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Behind the Scenes with Carmen Braden

  • Carmen Braden MMus'15 and Osmond Chiu BMus'16, BComm'16
    Carmen Braden MMus'15 and Osmond Chiu BMus'16, BComm'16
  • Producer Mark Adams BMus'96
    Producer Mark Adams BMus'96
  • The group in Yellowknife recording at the Northern Arts and Cultural Centre's stage
    The group in Yellowknife recording at the Northern Arts and Cultural Centre's stage
  • Producer Mark Adams BMus'96
    Producer Mark Adams BMus'96
  • Local musicians joined the group for the recording session
    Local musicians joined the group for the recording session
  • Recording Artist Carmen Braden MMus'15 and Producer Mark Adams BMus'96
    Recording Artist Carmen Braden MMus'15 and Producer Mark Adams BMus'96

Photos courtesy of Bill Braden billbradenphoto.com 

Behind the Scenes with UCalgary grad and recording artist Carmen Braden

Carmen Braden graduated with a Masters of Music from the School of Creative and Performing Arts in 2015. Based in Yellowknife, Braden is a composer, singer and performer who is excited to be launching her debut studio album Ravens. We talked with Braden to hear more about the creative process and the UCalgary connections in her work.

Q – Tell us about the process of creating your debut studio album?

This project began shortly after I completed my Masters of Music in composition at UCalgary. Having written music for almost 15 years I wanted to make this album both a creative reflection of myself as an artist and a complete artistic work in its own form. I began to plan and fundraise, applying for grants (not always successful) and searching for community-sourced support. I also began to gather the people who would become instrumental to making the album happen. It takes a lot!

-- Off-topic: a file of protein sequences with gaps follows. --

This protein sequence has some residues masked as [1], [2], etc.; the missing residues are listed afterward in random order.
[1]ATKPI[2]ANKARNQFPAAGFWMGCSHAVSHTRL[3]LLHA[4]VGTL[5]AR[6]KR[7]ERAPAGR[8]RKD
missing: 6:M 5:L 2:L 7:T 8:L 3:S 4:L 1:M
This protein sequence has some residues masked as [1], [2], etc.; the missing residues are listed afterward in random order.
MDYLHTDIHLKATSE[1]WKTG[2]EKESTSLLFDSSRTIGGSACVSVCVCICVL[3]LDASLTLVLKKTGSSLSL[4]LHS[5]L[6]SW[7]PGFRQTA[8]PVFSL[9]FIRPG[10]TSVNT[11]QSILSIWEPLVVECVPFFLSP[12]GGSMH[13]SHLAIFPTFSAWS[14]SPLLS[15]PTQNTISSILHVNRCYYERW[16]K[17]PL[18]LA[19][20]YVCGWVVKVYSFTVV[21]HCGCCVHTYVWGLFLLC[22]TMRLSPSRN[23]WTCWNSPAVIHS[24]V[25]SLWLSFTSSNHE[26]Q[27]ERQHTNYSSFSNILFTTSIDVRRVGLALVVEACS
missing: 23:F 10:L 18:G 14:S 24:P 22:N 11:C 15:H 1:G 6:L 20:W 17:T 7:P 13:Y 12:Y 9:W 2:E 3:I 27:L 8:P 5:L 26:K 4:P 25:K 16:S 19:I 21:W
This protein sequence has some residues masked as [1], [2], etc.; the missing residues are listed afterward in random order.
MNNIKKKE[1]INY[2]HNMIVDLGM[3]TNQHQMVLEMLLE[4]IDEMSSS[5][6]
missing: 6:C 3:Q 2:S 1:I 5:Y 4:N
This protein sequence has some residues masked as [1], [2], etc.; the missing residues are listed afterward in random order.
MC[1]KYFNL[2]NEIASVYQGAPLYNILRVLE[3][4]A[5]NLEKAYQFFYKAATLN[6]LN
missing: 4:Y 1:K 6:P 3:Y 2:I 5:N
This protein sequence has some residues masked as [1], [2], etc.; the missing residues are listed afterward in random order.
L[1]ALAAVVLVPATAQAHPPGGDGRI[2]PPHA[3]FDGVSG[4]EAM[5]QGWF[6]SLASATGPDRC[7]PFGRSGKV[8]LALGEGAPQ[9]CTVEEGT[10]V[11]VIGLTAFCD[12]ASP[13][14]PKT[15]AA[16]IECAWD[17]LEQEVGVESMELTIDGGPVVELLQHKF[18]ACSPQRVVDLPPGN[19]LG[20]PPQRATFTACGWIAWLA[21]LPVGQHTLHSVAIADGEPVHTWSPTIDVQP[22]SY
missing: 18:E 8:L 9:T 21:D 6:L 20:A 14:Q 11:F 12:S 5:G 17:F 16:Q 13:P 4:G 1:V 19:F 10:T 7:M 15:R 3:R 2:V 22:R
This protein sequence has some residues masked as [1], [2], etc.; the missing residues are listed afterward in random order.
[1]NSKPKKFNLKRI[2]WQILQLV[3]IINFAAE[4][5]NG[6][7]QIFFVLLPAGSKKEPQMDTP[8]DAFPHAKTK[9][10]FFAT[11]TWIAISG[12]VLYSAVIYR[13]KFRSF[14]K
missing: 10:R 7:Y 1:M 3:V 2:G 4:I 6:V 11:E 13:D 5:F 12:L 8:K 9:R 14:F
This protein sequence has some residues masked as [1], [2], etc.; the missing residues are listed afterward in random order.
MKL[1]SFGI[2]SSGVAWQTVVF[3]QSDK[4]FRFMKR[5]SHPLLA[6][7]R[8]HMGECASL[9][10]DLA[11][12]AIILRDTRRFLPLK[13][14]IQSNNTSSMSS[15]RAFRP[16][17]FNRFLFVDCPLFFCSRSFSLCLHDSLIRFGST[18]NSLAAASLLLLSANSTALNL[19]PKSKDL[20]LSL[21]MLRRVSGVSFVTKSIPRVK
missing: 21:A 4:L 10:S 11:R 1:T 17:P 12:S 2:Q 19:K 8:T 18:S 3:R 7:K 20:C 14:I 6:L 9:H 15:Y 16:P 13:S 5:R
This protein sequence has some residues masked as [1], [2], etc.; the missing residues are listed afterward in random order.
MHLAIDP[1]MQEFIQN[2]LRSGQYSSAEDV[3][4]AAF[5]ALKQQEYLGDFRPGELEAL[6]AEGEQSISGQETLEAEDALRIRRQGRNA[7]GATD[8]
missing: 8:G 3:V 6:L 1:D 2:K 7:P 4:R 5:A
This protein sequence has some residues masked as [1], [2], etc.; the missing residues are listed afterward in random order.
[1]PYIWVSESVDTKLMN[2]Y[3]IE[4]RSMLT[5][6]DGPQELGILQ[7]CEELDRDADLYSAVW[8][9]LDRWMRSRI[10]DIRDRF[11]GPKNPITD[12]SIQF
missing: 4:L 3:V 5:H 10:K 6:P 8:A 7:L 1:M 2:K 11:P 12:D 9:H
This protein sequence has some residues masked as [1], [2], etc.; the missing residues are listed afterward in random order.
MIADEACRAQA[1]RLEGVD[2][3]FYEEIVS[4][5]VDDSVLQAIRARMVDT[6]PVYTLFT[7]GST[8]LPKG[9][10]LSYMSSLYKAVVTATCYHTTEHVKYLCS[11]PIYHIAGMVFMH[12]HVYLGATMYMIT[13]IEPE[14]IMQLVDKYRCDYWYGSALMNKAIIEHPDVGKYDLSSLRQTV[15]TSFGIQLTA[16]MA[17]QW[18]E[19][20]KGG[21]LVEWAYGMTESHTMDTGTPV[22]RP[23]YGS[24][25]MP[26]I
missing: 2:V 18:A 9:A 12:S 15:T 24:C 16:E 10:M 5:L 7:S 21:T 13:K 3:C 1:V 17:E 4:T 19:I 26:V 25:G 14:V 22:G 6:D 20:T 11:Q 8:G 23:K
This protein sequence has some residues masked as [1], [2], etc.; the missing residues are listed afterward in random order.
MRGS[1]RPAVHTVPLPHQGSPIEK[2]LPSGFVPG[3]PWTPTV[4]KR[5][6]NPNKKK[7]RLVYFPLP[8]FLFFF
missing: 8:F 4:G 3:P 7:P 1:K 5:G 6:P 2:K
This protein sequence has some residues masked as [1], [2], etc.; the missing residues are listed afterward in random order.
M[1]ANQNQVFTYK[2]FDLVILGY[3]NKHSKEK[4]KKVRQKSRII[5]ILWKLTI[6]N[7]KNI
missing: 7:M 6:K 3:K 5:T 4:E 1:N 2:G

My producer and I worked closely to select which of my pieces to include on the album. The pieces you`ll hear vary from being written less than a year ago, some are over 10 years old and others pieces were created fresh during the recording process! 

Pre-production

I worked with producer Mark Adam, BMus`96, in his studio called ‘The Woods’ near where I did my undergrad degree at Acadia University. The pre-production work involved creating arrangements, bed tracks, as well as recording scratch vocals and a good deal of the accompaniment such as drums, synths and keyboards. One track on the album called North, Love was created during an improvisation session that was, for me, one of the most powerful moments of the whole process. 

Yellowknife Session

It was important for me to include other performers on the album as I love to play music with people. I’ve learned the value of having other brains and hearts involved in my art. My fellow musicians on the album are from across Canada, with many harkening from Yellowknife. I brought Mark and my recording engineer Denis Martin to Yellowknife, along with violist Osmond Chiu, BMus`16, BComm`16. For a week we transformed the Northern Arts and Cultural Centre’s stage into our recording studio and recorded the instrumental chamber pieces. For this session we also brought in local players to do sessions for parts, like laying down the bass tracks.

Post Production